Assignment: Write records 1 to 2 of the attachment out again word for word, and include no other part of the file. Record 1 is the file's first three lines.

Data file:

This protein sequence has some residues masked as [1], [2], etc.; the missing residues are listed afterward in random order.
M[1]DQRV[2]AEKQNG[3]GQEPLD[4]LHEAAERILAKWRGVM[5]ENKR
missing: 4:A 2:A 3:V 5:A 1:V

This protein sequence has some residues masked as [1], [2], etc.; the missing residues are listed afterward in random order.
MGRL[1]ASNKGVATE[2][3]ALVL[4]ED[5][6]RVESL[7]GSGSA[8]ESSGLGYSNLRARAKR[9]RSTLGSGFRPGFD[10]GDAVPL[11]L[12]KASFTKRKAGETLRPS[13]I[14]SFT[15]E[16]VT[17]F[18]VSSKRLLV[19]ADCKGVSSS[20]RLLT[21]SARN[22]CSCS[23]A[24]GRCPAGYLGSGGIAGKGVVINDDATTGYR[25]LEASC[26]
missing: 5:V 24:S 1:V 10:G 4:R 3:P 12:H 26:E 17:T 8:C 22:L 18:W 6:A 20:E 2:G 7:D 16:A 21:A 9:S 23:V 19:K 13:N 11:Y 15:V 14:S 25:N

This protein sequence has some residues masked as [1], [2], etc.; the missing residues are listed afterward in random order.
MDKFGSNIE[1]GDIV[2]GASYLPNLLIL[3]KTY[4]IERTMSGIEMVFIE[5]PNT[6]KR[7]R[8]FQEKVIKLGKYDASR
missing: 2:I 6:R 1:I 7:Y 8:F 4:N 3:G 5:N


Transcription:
This protein sequence has some residues masked as [1], [2], etc.; the missing residues are listed afterward in random order.
M[1]DQRV[2]AEKQNG[3]GQEPLD[4]LHEAAERILAKWRGVM[5]ENKR
missing: 4:A 2:A 3:V 5:A 1:V

This protein sequence has some residues masked as [1], [2], etc.; the missing residues are listed afterward in random order.
MGRL[1]ASNKGVATE[2][3]ALVL[4]ED[5][6]RVESL[7]GSGSA[8]ESSGLGYSNLRARAKR[9]RSTLGSGFRPGFD[10]GDAVPL[11]L[12]KASFTKRKAGETLRPS[13]I[14]SFT[15]E[16]VT[17]F[18]VSSKRLLV[19]ADCKGVSSS[20]RLLT[21]SARN[22]CSCS[23]A[24]GRCPAGYLGSGGIAGKGVVINDDATTGYR[25]LEASC[26]
missing: 5:V 24:S 1:V 10:G 4:R 3:P 12:H 26:E 17:T 8:C 22:L 18:W 6:A 20:E 2:G 7:D 16:A 21:A 9:S 23:V 19:K 13:N 11:Y 15:V 14:S 25:N